How women cope with their diagnosis and treatment varies from person to person. There are several forms of support if you need it. Not all of them work for everybody, but one or more of them should help. You could:
Most women with breast cancer have an operation as part of their treatment. Getting back to normal after surgery can take some time. It’s important to take things slowly and give yourself time to recover.
During this time, avoid lifting things – for example, children or heavy shopping bags – and avoid heavy housework. You may also be advised not to drive.
Some other treatments, particularly radiotherapy and chemotherapy, can make you very tired. You may need to take a break from some of your normal activities for a while. Don’t be afraid to ask for practical help from family and friends.
After your treatment has finished, you’ll be invited for regular check-ups, usually every three months for the first year.
If you’ve had early breast cancer, your healthcare team will agree a care plan with you after your treatment has finished. This plan contains the details of your follow-up. You will receive a copy of the plan, which will also be sent to your doctor.
During the check-up, your doctor will examine you and may carry out blood tests or X-rays to see how your cancer is responding to treatment. You should also be offered a mammogram every year for the first five years after your treatment.
Although it’s rare, your treatment for breast cancer may cause new problems, such as:
Talk to your healthcare team if you experience these or any other long-term effects of treatment.
Dealing with Changes to Your Body
A diagnosis of breast cancer may change how you think about your body. All women react differently to the bodily changes that happen as a result of breast cancer treatment. Some women react positively, but others find it more difficult to cope. It’s important to give yourself time to come to terms with any changes to your body.
Although most cases of breast cancer occur in women over 50 who gave experienced the menopause, some younger women have to cope with an early menopause brought on by cancer treatment.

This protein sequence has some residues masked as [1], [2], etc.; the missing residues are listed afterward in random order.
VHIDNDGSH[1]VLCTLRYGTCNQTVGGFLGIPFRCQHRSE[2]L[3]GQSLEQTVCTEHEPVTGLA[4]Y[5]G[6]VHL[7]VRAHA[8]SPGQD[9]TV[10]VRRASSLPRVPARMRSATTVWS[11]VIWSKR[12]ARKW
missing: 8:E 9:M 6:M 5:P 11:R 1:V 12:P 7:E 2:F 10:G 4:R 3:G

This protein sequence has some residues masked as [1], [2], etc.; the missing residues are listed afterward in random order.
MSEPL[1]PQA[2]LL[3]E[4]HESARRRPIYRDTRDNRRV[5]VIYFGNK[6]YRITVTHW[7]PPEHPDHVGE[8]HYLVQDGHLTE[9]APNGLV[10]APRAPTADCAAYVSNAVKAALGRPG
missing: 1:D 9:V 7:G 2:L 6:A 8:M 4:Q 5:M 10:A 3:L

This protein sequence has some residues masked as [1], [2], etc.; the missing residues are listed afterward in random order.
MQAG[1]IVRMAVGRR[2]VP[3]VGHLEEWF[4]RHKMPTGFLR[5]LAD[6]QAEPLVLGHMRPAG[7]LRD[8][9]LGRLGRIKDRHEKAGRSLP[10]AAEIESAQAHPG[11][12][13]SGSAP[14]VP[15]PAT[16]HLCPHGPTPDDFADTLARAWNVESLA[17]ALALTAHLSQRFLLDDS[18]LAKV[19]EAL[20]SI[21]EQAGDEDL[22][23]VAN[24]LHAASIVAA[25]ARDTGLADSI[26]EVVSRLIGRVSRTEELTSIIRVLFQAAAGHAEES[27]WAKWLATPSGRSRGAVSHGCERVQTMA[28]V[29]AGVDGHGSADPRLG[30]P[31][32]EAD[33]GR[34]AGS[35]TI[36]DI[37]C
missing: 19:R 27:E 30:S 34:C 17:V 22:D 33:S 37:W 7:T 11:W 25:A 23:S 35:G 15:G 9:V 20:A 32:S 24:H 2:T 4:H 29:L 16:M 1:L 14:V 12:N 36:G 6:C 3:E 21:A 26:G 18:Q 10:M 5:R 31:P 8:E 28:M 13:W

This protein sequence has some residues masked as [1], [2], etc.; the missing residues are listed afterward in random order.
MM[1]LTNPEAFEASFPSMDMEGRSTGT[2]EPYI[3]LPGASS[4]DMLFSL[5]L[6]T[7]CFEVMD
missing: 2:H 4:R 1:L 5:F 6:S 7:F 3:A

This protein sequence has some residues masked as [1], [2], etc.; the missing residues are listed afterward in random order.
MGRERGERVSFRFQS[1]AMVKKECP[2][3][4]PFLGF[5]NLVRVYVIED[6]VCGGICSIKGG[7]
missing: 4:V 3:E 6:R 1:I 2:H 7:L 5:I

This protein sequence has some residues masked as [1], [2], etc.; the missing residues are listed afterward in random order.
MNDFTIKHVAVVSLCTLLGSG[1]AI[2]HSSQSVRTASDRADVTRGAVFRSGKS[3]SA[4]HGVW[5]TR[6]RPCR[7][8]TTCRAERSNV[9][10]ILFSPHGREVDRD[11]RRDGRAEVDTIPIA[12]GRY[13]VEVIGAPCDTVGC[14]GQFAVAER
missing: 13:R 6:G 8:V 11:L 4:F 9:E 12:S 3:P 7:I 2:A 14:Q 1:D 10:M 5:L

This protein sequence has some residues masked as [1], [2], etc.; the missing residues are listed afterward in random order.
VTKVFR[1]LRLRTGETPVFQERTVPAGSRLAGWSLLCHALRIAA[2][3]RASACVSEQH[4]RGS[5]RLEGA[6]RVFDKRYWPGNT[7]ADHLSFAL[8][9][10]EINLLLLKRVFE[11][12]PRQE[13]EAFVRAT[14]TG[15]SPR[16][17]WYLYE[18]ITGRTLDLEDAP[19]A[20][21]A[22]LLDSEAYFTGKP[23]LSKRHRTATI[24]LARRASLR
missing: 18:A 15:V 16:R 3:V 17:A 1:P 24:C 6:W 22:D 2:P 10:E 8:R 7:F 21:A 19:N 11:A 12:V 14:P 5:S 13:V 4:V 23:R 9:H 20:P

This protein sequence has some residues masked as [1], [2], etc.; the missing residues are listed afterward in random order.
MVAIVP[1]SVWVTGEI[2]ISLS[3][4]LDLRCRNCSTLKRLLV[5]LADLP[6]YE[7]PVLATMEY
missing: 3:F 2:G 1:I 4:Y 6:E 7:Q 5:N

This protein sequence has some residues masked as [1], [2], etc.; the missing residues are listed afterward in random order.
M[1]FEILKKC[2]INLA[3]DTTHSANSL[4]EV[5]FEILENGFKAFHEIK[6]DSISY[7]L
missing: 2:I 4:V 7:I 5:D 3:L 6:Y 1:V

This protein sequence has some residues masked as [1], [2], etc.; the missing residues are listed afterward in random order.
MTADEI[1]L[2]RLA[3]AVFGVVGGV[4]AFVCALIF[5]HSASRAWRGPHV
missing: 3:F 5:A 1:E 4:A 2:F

Symptoms can include hot flushes, vaginal dryness and loss of sexual desire. Talk to your healthcare team about any symptoms you have and they’ll be able to help.
A breast prosthesis is an artificial breast, which can be worn inside your bra to replace the breast that’s been removed.
Soon after a mastectomy, you’ll be given a lightweight foam breast to wear until the area affected by surgery or radiotherapy has healed. After it’s healed, you’ll be offered a silicone prosthesis. Prostheses come in many different shapes and sizes, and you should be able to find one that suits you.
If you didn’t have immediate breast reconstruction (carried out at the time of a mastectomy), you can have reconstruction later. This is called a delayed reconstruction.
There are two main methods of breast reconstruction – reconstruction using your own tissue and reconstruction using an implant. The type that’s most suitable for you will depend on many factors, including the treatment you’ve had, any ongoing treatment and the size of your breasts. Talk to your healthcare team about which reconstruction is suitable for you.
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Breast Cancer Screening
Source: NHS UK